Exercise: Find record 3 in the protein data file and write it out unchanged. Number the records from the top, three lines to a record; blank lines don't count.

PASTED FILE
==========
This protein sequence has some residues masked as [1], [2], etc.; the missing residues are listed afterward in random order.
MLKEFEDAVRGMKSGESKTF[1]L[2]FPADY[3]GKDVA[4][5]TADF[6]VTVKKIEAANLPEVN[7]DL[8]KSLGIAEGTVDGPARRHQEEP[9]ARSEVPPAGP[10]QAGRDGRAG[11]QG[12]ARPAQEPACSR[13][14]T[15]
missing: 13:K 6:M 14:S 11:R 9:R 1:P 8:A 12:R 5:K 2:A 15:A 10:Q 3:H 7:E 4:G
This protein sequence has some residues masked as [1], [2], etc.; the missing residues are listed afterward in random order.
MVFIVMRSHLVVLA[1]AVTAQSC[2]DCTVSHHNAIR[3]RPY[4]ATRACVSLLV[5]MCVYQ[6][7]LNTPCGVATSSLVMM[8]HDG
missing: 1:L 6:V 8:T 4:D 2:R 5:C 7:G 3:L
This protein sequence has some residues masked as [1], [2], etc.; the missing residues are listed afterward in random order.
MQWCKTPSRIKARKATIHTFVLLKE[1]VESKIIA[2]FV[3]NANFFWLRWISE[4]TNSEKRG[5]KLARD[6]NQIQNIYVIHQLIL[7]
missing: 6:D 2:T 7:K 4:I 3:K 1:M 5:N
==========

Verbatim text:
This protein sequence has some residues masked as [1], [2], etc.; the missing residues are listed afterward in random order.
MQWCKTPSRIKARKATIHTFVLLKE[1]VESKIIA[2]FV[3]NANFFWLRWISE[4]TNSEKRG[5]KLARD[6]NQIQNIYVIHQLIL[7]
missing: 6:D 2:T 7:K 4:I 3:K 1:M 5:N